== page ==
My interests center on the relationship between the voice, the body, and identity in the long twentieth century, especially in England and America. I write on countertenors, particularly the relationship between falsetto and masculinity; late Victorian Voice Culture and the emergence of vocal subjectivity; post-1945 opera, especially Benjamin Britten; the BBC, early music, and the renegotiation of post-1945 English musical identity; new wave pop; historically-informed performance practice; and sound and voice studies.
I have recently given papers at the American Musicological Association (national and midwest chapter), North American British Music Studies Association, the Indiana University Musicology Colloquium, and the Midwest Victorian Studies Conference.
In addition to review articles, I have two articles in progress drawn from my dissertation research. The first traces the intersection of historical performance practice, national identity, and gender identity in the countertenor Alfred Deller's early career. The other explores Benjamin Britten's dramatic deployment of timbrally ambiguous singing, which I term "falsettish," in his final opera, Death in Venice.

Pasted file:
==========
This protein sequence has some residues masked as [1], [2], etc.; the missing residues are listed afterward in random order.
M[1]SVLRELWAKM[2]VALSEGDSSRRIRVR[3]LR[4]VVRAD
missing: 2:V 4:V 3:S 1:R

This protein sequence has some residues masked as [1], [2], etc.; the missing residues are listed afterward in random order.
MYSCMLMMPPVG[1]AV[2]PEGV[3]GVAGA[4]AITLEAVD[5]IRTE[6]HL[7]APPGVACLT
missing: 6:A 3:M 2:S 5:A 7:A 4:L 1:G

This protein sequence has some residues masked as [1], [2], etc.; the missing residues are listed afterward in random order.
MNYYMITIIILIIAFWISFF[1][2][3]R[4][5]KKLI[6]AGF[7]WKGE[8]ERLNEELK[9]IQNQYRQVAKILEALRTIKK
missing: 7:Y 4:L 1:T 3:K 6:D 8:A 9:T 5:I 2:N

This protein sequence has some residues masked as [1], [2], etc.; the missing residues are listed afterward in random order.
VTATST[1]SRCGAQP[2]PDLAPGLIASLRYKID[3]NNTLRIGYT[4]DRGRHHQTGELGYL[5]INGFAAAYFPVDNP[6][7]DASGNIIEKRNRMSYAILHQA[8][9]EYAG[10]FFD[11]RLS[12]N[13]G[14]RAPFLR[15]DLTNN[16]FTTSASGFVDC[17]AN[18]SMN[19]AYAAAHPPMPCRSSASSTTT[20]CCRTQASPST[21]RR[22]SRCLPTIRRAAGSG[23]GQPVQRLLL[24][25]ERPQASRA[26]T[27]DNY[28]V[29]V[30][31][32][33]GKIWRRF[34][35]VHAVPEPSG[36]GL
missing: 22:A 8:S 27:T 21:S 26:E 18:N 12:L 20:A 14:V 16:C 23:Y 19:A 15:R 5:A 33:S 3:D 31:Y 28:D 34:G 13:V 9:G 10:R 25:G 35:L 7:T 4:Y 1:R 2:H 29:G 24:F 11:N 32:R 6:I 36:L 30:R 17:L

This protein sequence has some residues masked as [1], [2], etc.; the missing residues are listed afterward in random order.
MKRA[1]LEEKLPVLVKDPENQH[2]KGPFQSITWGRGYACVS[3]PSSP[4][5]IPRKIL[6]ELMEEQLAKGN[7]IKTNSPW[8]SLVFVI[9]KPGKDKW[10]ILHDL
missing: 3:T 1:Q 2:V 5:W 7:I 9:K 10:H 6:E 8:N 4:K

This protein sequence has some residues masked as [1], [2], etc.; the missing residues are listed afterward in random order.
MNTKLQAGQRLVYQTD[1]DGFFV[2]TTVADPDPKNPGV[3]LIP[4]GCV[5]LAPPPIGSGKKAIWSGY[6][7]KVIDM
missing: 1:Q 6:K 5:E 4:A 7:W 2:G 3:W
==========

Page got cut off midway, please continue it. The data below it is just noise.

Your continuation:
I currently teach music history and voice at University of Indianapolis.
*complete curriculum vitae available upon request
PhD in Musicology (Indiana University, Bloomington)
Dissertation: "Seeing the Voice, Hearing the Body: Countertenors, Voice Type, and Identity" (Phil Ford, advisor)
MM in Music History (Butler University, Indianapolis)
BA in Music (Butler University, Indianapolis)